‘The culture I joined really still exists’

It was 2005 when Christy McIntire became the 13th employee at eVestment, a Marietta-based firm that serves the institutional investment community.

Ten years, three position changes, two moves to more spacious facilities, a 14-fold increase in staff size and one dress code switch from business-casual to casual later, McIntire believes the fundamental components of the collaborative work culture are intact.

“There have been growing pains, said McIntire, now in the legal department. “That’s the challenge of being with a growing company … not only keeping up with changes in the market but changes in in the company itself. The culture I joined really still exists.”

Job candidates might no longer be presented with the firm’s half-dozen core values and asked directly, as McIntire was. “Do you buy into these?” But employees cannot wander around the building without constant reminder of the values, which are posted on glass walls of conference rooms.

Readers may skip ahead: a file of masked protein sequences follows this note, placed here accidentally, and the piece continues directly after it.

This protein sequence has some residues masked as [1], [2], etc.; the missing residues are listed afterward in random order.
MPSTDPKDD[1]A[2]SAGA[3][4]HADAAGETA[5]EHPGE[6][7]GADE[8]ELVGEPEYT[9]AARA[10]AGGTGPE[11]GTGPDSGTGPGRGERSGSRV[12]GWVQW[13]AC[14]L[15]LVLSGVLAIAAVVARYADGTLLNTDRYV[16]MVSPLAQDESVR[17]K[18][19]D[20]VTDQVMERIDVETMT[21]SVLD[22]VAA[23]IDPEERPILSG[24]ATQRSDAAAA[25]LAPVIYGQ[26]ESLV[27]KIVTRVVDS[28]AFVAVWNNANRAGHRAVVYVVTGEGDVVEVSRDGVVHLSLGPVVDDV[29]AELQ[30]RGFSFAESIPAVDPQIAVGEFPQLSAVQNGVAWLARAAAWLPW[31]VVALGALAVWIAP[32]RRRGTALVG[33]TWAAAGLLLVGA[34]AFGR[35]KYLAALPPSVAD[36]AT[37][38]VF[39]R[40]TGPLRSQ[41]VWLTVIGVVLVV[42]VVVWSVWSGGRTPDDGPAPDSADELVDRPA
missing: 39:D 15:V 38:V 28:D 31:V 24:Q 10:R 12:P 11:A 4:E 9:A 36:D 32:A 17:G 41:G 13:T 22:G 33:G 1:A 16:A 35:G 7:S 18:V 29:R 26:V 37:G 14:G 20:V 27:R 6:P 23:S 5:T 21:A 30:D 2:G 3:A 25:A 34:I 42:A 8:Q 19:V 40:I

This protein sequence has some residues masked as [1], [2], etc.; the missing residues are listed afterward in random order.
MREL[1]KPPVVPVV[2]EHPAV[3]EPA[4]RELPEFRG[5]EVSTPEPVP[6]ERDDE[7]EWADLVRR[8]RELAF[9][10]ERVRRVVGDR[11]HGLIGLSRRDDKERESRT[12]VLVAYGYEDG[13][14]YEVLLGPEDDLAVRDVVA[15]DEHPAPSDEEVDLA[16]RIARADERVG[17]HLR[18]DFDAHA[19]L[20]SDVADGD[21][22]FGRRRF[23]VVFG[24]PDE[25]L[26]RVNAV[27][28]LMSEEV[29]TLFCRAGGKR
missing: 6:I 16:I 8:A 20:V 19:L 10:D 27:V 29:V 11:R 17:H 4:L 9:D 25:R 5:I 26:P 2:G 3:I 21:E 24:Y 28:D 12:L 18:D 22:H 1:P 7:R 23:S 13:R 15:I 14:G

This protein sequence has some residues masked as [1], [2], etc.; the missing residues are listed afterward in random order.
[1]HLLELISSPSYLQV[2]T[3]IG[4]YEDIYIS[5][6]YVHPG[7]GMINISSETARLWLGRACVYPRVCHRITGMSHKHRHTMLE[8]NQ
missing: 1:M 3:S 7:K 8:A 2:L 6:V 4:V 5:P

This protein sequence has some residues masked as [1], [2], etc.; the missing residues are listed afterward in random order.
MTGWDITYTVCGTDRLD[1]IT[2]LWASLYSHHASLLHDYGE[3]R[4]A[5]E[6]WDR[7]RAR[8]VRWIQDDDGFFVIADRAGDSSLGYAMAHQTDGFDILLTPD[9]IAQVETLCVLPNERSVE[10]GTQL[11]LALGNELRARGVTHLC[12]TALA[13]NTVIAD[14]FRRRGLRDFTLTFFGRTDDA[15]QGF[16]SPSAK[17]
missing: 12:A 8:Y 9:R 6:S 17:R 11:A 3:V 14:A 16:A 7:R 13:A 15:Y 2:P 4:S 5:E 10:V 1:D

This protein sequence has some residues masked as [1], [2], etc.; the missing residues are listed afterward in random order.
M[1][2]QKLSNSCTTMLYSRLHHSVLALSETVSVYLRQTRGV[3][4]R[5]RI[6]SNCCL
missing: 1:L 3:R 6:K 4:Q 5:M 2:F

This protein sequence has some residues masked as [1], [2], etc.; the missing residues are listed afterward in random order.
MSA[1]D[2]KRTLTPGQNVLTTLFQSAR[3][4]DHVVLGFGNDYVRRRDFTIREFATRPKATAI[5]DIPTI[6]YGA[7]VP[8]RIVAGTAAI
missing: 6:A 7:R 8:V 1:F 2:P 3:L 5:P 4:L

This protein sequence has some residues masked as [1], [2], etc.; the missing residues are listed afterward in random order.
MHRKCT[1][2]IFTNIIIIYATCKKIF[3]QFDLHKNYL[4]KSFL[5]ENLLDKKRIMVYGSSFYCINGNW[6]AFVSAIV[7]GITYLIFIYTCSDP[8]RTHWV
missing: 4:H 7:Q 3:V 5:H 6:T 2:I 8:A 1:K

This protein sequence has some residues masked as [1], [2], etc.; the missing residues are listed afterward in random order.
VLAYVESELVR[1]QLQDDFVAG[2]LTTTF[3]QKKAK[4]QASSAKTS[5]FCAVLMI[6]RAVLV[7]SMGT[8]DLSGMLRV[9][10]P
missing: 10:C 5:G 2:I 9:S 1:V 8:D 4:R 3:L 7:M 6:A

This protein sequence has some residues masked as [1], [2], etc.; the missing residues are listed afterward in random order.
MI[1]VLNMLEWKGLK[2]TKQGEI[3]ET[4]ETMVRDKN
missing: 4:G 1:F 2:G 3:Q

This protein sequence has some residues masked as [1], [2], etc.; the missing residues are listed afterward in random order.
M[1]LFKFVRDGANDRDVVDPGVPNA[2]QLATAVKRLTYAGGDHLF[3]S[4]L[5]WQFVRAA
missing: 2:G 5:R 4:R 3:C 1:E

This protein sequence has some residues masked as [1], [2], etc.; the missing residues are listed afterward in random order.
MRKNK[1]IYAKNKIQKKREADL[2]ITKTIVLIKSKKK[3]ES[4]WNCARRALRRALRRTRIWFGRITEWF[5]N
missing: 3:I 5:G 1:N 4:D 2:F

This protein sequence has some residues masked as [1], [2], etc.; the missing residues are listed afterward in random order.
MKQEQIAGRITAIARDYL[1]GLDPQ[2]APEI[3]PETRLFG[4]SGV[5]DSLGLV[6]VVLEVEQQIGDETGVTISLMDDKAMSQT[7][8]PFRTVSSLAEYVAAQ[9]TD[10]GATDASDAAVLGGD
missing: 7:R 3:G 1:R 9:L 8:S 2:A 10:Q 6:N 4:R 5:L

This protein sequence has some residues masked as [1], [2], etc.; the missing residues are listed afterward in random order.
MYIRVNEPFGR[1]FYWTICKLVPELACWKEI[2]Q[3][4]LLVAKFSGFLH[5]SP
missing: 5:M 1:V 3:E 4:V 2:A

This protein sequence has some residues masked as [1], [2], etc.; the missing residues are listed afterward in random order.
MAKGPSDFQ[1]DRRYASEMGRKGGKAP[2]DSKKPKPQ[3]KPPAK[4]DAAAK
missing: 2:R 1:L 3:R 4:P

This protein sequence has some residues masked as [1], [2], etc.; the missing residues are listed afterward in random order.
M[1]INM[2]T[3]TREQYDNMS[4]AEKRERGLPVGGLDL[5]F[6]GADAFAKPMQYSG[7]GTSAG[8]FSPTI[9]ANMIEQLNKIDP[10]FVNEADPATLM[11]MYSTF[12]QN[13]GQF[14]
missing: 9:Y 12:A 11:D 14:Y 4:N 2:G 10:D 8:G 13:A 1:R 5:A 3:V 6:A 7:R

Creativity regularly spills out of those rooms, as evidenced by the ideas scribbled onto those walls amid the brainstorming. McIntire can set her watch by the ebb and flow, with the peak energy periods occurring in mid-morning and mid-afternoon.

Another setting for suggestion-making is the Big Board, on which workers can post their thoughts for office-wide consumption. For a technology-oriented firm, it’s an unexpectedly old-fashioned bulletin board where proposals can be floated for consideration.

McIntire is struck by how the “founders,” as the executives who birthed eVestment are called, expect the staff to fix a mistake or improve the way something is done rather than maintain a status quo that is not producing optimum results. No need for seeking permission from on high, or for time-consuming studies to justify the decision.

That the M.O. persists with a payroll at 197 is little short of amazing to her.

Q. Did you ever think the company would grow this much?